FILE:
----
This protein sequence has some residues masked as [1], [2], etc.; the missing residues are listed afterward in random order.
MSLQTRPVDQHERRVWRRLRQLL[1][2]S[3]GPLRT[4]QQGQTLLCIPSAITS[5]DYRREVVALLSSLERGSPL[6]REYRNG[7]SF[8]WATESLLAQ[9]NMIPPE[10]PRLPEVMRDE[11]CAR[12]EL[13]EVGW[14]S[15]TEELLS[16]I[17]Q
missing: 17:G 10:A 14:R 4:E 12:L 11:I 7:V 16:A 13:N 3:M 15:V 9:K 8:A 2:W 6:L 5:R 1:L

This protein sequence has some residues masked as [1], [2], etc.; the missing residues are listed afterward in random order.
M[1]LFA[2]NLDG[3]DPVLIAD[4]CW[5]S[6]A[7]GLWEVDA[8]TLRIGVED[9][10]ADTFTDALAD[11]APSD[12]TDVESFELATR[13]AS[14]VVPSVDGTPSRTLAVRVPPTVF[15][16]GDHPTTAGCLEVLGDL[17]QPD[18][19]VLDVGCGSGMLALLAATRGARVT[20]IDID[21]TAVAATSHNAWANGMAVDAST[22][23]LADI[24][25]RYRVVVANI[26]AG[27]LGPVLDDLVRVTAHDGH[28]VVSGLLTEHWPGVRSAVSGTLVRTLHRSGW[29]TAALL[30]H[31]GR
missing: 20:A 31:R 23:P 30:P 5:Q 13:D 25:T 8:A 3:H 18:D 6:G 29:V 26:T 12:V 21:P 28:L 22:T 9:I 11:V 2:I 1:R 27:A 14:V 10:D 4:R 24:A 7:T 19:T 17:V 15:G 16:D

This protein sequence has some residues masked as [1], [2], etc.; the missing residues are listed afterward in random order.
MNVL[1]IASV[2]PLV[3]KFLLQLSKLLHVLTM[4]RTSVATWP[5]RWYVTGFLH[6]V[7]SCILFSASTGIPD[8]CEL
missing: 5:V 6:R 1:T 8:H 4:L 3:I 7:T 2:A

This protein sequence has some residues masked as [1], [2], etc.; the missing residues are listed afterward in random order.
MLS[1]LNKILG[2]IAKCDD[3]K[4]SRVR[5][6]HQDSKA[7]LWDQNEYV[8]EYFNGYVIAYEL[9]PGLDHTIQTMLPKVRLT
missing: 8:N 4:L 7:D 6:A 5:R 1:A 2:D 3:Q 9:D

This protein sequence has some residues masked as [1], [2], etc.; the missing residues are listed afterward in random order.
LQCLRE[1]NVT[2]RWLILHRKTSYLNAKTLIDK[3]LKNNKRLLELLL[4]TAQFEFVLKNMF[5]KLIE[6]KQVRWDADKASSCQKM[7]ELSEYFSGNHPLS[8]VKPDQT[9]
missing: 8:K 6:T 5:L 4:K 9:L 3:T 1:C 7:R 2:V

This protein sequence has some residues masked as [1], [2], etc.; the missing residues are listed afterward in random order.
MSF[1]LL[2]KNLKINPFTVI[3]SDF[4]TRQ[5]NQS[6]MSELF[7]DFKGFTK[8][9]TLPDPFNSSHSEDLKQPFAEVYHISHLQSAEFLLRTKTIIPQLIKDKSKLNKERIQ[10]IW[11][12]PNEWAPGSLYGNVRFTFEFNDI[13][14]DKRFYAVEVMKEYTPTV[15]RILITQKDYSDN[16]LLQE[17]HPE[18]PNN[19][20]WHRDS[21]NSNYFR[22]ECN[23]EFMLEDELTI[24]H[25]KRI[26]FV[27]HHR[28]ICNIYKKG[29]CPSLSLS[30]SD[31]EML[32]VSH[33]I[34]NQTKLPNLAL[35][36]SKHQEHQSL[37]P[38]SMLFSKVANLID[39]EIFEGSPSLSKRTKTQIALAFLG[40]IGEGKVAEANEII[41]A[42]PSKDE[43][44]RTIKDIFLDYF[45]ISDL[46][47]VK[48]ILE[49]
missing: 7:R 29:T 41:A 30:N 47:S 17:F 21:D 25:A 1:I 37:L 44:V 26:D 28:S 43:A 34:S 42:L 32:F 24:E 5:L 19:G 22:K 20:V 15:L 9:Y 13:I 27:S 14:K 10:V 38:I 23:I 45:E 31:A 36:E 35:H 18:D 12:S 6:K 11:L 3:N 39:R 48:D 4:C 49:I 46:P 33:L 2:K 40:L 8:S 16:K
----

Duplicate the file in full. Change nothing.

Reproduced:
This protein sequence has some residues masked as [1], [2], etc.; the missing residues are listed afterward in random order.
MSLQTRPVDQHERRVWRRLRQLL[1][2]S[3]GPLRT[4]QQGQTLLCIPSAITS[5]DYRREVVALLSSLERGSPL[6]REYRNG[7]SF[8]WATESLLAQ[9]NMIPPE[10]PRLPEVMRDE[11]CAR[12]EL[13]EVGW[14]S[15]TEELLS[16]I[17]Q
missing: 17:G 10:A 14:R 4:E 12:L 11:I 7:V 16:A 13:N 3:M 15:V 9:K 8:A 2:W 6:L 5:R 1:L

This protein sequence has some residues masked as [1], [2], etc.; the missing residues are listed afterward in random order.
M[1]LFA[2]NLDG[3]DPVLIAD[4]CW[5]S[6]A[7]GLWEVDA[8]TLRIGVED[9][10]ADTFTDALAD[11]APSD[12]TDVESFELATR[13]AS[14]VVPSVDGTPSRTLAVRVPPTVF[15][16]GDHPTTAGCLEVLGDL[17]QPD[18][19]VLDVGCGSGMLALLAATRGARVT[20]IDID[21]TAVAATSHNAWANGMAVDAST[22][23]LADI[24][25]RYRVVVANI[26]AG[27]LGPVLDDLVRVTAHDGH[28]VVSGLLTEHWPGVRSAVSGTLVRTLHRSGW[29]TAALL[30]H[31]GR
missing: 20:A 31:R 23:P 30:P 5:Q 13:D 25:T 8:A 3:H 18:D 6:G 29:V 26:T 12:V 21:P 28:L 22:T 9:I 11:V 2:I 1:R 27:A 14:V 10:D 4:R 24:A 7:T 19:T 17:V 15:G 16:D

This protein sequence has some residues masked as [1], [2], etc.; the missing residues are listed afterward in random order.
MNVL[1]IASV[2]PLV[3]KFLLQLSKLLHVLTM[4]RTSVATWP[5]RWYVTGFLH[6]V[7]SCILFSASTGIPD[8]CEL
missing: 5:V 6:R 1:T 8:H 4:L 3:I 7:T 2:A

This protein sequence has some residues masked as [1], [2], etc.; the missing residues are listed afterward in random order.
MLS[1]LNKILG[2]IAKCDD[3]K[4]SRVR[5][6]HQDSKA[7]LWDQNEYV[8]EYFNGYVIAYEL[9]PGLDHTIQTMLPKVRLT
missing: 8:N 4:L 7:D 6:A 5:R 1:A 2:D 3:Q 9:D

This protein sequence has some residues masked as [1], [2], etc.; the missing residues are listed afterward in random order.
LQCLRE[1]NVT[2]RWLILHRKTSYLNAKTLIDK[3]LKNNKRLLELLL[4]TAQFEFVLKNMF[5]KLIE[6]KQVRWDADKASSCQKM[7]ELSEYFSGNHPLS[8]VKPDQT[9]
missing: 8:K 6:T 5:L 4:K 9:L 3:T 1:C 7:R 2:V

This protein sequence has some residues masked as [1], [2], etc.; the missing residues are listed afterward in random order.
MSF[1]LL[2]KNLKINPFTVI[3]SDF[4]TRQ[5]NQS[6]MSELF[7]DFKGFTK[8][9]TLPDPFNSSHSEDLKQPFAEVYHISHLQSAEFLLRTKTIIPQLIKDKSKLNKERIQ[10]IW[11][12]PNEWAPGSLYGNVRFTFEFNDI[13][14]DKRFYAVEVMKEYTPTV[15]RILITQKDYSDN[16]LLQE[17]HPE[18]PNN[19][20]WHRDS[21]NSNYFR[22]ECN[23]EFMLEDELTI[24]H[25]KRI[26]FV[27]HHR[28]ICNIYKKG[29]CPSLSLS[30]SD[31]EML[32]VSH[33]I[34]NQTKLPNLAL[35][36]SKHQEHQSL[37]P[38]SMLFSKVANLID[39]EIFEGSPSLSKRTKTQIALAFLG[40]IGEGKVAEANEII[41]A[42]PSKDE[43][44]RTIKDIFLDYF[45]ISDL[46][47]VK[48]ILE[49]
missing: 7:R 29:T 41:A 30:N 47:S 17:F 21:D 25:A 1:I 37:L 44:V 26:D 28:S 43:A 34:S 42:L 32:F 24:E 5:L 19:G 22:K 20:V 15:L 9:Y 13:I 27:S 14:K 10:V 38:I 23:I 45:E 31:A 36:E 35:H 18:D 12:S 6:K 11:L 3:N 39:R 48:D 4:C 49:I 46:P 33:L 2:K 40:L 8:S 16:K